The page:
Relationship of Self-Compassion, Hope, and Emotional Control to Perceived Burdensomeness, Thwarted Belongingness, and Suicidal Ideation

Laura R. Umphrey, John C. Sherblom, Paulina Swiatkowski

Research output: Contribution to journalArticlepeer-review

Abstract

Background: Cultivating positive feelings of self in relationships with others can affect perceptions of belongingness and burdensomeness. Aims: The present study examines the relationships of self-compassion, hope, and emotional control to thwarted belongingness, perceived burdensomeness, and suicidal ideation. Method: Participants were 481 college students who completed scales measuring self-compassion, hope, emotional control, thwarted belongingness, perceived burdensomeness, and suicidal ideation. Results: Correlation and parallel mediation analysis results show relationships between self-compassion, hope, and emotional control with perceived burdensomeness, thwarted belongingness, and suicidal ideation. Limitations: The study is limited by its cross-sectional design, sample demographics, and inability to distinguish between individuals with suicidal ideation and those who attempt suicide. Conclusion: The results show that the relationships of self-compassion, hope, and emotional control to perceived burdensomeness, thwarted belongingness, and suicidal ideation are worth further investigation.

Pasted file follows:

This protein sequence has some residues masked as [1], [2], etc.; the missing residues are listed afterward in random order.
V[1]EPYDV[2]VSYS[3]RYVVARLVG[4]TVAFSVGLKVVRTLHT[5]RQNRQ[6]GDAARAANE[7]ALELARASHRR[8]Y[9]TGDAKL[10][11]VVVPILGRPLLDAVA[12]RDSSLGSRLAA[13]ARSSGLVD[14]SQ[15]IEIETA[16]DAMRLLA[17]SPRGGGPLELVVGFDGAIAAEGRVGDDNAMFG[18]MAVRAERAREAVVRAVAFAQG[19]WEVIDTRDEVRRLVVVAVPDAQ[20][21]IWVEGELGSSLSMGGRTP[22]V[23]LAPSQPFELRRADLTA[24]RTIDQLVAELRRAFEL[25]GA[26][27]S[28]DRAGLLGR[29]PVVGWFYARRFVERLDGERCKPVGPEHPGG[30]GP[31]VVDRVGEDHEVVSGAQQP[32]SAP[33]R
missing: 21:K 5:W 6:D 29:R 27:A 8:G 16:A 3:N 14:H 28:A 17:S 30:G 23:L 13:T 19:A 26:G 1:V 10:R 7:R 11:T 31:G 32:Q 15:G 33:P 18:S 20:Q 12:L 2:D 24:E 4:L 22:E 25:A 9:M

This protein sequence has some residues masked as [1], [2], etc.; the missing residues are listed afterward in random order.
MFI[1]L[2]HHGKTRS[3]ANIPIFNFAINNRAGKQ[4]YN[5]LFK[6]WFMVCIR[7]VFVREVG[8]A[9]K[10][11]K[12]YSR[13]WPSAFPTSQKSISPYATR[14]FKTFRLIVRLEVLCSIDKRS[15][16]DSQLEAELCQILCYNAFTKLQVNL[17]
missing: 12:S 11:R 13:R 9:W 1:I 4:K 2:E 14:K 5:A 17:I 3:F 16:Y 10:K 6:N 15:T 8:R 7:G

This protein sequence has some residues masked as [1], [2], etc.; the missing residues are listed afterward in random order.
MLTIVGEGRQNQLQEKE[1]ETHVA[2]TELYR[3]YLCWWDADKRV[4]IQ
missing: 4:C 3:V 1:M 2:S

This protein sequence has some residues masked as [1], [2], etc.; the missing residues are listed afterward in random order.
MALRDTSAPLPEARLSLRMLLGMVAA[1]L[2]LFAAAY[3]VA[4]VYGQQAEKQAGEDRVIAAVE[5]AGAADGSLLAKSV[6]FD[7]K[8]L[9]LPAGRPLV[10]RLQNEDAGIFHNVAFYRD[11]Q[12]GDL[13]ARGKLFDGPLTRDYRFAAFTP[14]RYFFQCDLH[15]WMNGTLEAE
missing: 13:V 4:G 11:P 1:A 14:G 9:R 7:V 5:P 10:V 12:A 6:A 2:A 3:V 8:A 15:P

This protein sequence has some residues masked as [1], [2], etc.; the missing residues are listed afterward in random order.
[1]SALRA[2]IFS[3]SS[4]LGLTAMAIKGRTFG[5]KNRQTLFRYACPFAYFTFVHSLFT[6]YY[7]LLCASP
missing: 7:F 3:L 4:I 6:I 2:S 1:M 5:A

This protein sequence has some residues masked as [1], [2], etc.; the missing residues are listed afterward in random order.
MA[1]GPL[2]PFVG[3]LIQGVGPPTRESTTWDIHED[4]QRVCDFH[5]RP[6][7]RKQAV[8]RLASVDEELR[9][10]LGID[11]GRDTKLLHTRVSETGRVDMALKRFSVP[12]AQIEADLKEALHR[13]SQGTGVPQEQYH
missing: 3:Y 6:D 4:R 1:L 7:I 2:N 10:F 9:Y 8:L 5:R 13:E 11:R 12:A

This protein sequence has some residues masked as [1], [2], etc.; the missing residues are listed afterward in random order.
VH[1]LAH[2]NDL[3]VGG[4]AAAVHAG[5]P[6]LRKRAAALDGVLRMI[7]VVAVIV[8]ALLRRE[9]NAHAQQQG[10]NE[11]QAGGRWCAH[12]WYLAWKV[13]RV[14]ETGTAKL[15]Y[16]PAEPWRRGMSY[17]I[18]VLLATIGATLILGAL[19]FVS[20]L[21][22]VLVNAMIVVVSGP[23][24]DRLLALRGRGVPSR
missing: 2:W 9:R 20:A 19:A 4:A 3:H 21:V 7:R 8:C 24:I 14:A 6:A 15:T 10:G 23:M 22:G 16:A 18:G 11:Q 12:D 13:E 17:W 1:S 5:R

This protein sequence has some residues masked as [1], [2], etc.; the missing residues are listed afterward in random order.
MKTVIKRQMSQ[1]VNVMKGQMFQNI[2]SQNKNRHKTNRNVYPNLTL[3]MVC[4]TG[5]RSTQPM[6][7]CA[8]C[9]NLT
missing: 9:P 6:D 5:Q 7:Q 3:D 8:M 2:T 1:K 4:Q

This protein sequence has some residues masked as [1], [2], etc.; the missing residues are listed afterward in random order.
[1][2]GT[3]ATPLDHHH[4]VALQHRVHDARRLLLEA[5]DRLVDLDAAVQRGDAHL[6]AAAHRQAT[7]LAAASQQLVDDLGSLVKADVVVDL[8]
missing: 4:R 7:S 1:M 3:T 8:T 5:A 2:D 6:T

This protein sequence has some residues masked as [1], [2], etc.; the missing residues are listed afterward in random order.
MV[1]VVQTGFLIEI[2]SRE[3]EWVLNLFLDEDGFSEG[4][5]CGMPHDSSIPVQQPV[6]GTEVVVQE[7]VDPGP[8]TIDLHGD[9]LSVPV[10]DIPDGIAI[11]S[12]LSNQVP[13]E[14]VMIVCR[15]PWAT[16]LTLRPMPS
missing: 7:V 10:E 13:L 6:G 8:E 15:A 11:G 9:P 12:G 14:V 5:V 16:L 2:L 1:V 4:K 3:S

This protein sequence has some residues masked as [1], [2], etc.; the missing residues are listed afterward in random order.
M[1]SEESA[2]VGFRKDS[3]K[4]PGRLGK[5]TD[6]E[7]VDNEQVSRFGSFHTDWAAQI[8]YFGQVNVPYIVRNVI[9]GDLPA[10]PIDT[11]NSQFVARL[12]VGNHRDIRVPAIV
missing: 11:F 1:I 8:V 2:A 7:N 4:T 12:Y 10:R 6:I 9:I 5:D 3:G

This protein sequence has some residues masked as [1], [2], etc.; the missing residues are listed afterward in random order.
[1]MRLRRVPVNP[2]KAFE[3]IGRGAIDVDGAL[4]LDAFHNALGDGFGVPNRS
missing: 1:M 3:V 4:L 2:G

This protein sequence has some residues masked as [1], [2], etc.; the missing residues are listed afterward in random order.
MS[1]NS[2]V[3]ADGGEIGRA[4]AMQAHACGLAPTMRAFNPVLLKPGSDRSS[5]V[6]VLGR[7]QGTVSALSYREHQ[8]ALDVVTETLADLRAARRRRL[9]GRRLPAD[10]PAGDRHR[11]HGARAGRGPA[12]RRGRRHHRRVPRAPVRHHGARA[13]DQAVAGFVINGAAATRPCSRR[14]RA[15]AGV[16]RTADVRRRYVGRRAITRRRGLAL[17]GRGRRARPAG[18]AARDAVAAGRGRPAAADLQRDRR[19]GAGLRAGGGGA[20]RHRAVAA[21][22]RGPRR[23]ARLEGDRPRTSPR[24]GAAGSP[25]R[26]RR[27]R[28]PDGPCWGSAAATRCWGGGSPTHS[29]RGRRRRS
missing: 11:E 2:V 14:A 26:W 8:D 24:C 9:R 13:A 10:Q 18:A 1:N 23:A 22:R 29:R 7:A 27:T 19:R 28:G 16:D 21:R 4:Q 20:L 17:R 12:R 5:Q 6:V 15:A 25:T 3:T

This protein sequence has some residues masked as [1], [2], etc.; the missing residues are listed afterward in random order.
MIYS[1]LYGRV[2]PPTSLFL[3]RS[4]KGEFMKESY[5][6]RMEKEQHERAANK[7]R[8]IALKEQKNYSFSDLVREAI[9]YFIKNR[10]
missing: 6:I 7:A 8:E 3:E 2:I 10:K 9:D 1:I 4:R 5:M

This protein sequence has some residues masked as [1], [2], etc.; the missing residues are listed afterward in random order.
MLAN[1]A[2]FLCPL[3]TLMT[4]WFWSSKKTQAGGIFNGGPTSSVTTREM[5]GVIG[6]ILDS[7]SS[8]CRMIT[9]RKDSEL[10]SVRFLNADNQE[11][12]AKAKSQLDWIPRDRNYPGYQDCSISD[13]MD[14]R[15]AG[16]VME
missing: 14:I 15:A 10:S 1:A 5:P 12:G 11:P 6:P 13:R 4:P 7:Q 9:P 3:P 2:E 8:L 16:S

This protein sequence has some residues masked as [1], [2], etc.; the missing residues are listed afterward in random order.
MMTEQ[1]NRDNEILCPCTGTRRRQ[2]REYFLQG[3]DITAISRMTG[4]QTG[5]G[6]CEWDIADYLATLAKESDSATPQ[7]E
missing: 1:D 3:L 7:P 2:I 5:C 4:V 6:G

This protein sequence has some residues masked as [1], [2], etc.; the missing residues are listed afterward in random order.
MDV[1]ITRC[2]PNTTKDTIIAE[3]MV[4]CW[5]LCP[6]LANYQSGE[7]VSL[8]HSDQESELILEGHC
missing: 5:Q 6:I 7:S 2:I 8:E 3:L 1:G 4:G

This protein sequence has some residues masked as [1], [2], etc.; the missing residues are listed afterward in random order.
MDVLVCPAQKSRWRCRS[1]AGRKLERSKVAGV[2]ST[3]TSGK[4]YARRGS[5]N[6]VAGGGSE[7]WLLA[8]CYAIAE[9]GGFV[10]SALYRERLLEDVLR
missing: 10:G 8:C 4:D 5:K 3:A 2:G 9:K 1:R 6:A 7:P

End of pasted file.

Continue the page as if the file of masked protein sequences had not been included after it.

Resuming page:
Original languageEnglish (US)
JournalCrisis
DOIs
StateAccepted/In press - 2020

Keywords

  • hope
  • interpersonal theory
  • self-compassion
  • suicidal ideation

ASJC Scopus subject areas

  • Psychiatry and Mental health

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